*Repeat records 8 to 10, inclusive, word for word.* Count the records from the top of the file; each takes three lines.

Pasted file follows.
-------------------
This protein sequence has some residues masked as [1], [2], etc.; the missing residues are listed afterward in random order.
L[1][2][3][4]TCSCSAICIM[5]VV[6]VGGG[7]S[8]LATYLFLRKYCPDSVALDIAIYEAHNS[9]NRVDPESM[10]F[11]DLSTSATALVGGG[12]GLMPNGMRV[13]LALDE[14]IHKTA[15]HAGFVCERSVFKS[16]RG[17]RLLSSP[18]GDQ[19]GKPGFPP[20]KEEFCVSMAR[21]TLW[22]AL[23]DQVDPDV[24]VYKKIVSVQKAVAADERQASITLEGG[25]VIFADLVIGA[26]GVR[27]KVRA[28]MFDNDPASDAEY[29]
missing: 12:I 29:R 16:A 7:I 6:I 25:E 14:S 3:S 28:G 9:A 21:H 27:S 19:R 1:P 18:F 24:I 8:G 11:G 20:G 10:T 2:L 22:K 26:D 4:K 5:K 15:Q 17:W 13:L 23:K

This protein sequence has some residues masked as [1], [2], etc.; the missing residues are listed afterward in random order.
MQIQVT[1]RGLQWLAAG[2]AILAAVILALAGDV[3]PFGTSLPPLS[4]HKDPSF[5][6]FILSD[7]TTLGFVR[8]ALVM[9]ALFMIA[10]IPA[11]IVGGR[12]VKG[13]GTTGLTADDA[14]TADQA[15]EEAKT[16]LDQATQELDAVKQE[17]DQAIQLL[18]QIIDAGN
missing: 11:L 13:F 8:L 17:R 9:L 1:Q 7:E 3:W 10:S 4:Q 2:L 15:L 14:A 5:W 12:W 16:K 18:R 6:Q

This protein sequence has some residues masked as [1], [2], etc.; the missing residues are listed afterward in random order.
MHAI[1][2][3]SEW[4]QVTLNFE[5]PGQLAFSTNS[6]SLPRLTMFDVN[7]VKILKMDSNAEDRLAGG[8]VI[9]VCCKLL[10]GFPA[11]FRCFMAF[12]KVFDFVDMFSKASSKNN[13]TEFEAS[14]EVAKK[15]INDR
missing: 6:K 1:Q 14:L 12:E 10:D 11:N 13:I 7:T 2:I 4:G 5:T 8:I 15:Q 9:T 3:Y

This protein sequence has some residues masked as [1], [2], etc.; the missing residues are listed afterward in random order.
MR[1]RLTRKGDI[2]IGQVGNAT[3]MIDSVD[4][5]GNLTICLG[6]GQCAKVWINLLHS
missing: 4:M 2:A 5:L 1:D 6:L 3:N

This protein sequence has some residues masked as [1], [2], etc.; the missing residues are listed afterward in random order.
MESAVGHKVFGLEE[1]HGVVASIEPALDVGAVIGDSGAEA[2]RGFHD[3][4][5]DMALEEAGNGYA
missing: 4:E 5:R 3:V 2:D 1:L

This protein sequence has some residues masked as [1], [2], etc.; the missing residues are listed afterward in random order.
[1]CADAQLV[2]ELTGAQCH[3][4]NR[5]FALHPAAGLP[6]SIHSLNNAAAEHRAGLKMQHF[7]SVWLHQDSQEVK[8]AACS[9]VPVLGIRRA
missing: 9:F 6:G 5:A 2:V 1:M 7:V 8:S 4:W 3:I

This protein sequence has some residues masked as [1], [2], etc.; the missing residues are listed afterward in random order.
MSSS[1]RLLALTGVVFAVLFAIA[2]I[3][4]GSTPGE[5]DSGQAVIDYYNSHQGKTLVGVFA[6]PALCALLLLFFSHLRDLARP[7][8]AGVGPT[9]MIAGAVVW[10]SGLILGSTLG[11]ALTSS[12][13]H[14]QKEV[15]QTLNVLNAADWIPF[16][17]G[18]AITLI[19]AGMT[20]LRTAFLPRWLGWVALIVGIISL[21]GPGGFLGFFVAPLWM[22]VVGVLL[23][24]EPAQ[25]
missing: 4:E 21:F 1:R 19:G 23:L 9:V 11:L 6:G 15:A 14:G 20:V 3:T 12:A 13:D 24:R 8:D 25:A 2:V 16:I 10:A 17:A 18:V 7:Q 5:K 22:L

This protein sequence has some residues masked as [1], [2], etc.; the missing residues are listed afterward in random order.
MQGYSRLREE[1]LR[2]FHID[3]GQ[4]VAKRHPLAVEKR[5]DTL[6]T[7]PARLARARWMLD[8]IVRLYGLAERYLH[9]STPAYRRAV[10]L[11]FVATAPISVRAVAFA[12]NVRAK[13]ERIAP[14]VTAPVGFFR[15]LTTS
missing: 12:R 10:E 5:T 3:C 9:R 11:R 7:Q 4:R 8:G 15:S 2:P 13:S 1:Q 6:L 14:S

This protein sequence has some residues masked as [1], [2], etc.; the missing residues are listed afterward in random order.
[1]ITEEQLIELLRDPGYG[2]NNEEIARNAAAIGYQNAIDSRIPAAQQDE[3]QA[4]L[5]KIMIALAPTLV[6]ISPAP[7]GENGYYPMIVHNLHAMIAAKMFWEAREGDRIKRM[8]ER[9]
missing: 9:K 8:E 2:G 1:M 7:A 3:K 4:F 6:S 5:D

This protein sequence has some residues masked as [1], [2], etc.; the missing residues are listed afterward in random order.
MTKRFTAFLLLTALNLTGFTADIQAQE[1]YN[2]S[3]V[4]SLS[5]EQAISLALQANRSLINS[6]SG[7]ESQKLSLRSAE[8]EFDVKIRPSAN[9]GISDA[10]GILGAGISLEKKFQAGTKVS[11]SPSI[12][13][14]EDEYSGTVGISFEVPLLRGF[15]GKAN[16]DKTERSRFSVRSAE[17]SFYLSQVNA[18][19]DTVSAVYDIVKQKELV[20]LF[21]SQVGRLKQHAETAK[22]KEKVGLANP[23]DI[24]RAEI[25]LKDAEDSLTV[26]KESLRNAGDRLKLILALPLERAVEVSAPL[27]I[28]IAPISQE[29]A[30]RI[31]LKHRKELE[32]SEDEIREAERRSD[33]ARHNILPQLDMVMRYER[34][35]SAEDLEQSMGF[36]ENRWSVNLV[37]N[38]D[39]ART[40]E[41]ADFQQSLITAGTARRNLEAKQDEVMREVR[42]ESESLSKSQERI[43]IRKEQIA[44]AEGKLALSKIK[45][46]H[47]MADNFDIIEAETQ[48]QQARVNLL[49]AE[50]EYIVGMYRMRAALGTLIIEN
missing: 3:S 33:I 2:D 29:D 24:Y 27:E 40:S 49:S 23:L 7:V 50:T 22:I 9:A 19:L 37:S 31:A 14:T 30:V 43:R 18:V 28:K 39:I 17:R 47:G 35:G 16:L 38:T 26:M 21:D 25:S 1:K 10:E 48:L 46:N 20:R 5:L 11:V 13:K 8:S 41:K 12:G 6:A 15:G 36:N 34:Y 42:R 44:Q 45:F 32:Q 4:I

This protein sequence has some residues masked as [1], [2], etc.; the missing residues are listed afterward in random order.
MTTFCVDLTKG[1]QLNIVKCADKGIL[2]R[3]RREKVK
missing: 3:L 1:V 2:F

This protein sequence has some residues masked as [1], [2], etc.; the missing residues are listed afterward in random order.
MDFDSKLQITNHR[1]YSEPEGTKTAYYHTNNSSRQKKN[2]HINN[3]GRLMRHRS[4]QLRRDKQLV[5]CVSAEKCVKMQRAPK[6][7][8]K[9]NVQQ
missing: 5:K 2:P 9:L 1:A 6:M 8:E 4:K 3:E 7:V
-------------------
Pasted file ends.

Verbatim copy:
This protein sequence has some residues masked as [1], [2], etc.; the missing residues are listed afterward in random order.
MQGYSRLREE[1]LR[2]FHID[3]GQ[4]VAKRHPLAVEKR[5]DTL[6]T[7]PARLARARWMLD[8]IVRLYGLAERYLH[9]STPAYRRAV[10]L[11]FVATAPISVRAVAFA[12]NVRAK[13]ERIAP[14]VTAPVGFFR[15]LTTS
missing: 12:R 10:E 5:T 3:C 9:R 11:R 7:Q 4:R 8:G 15:S 2:P 13:S 1:Q 6:L 14:S

This protein sequence has some residues masked as [1], [2], etc.; the missing residues are listed afterward in random order.
[1]ITEEQLIELLRDPGYG[2]NNEEIARNAAAIGYQNAIDSRIPAAQQDE[3]QA[4]L[5]KIMIALAPTLV[6]ISPAP[7]GENGYYPMIVHNLHAMIAAKMFWEAREGDRIKRM[8]ER[9]
missing: 9:K 8:E 2:G 1:M 7:A 3:K 4:F 6:S 5:D

This protein sequence has some residues masked as [1], [2], etc.; the missing residues are listed afterward in random order.
MTKRFTAFLLLTALNLTGFTADIQAQE[1]YN[2]S[3]V[4]SLS[5]EQAISLALQANRSLINS[6]SG[7]ESQKLSLRSAE[8]EFDVKIRPSAN[9]GISDA[10]GILGAGISLEKKFQAGTKVS[11]SPSI[12][13][14]EDEYSGTVGISFEVPLLRGF[15]GKAN[16]DKTERSRFSVRSAE[17]SFYLSQVNA[18][19]DTVSAVYDIVKQKELV[20]LF[21]SQVGRLKQHAETAK[22]KEKVGLANP[23]DI[24]RAEI[25]LKDAEDSLTV[26]KESLRNAGDRLKLILALPLERAVEVSAPL[27]I[28]IAPISQE[29]A[30]RI[31]LKHRKELE[32]SEDEIREAERRSD[33]ARHNILPQLDMVMRYER[34][35]SAEDLEQSMGF[36]ENRWSVNLV[37]N[38]D[39]ART[40]E[41]ADFQQSLITAGTARRNLEAKQDEVMREVR[42]ESESLSKSQERI[43]IRKEQIA[44]AEGKLALSKIK[45][46]H[47]MADNFDIIEAETQ[48]QQARVNLL[49]AE[50]EYIVGMYRMRAALGTLIIEN
missing: 3:S 33:I 2:D 29:D 24:Y 27:E 40:S 49:S 23:L 7:V 50:T 22:I 9:A 19:L 37:S 31:A 14:T 30:V 43:R 18:V 28:K 39:I 17:R 47:G 35:G 16:L 38:T 26:M 21:D 25:S 1:K 10:E 48:L 46:N 20:R 5:L 11:V 13:K 8:S 41:K 12:G 6:A 15:G 36:N 34:Y 42:R 44:Q 45:F 32:Q 4:I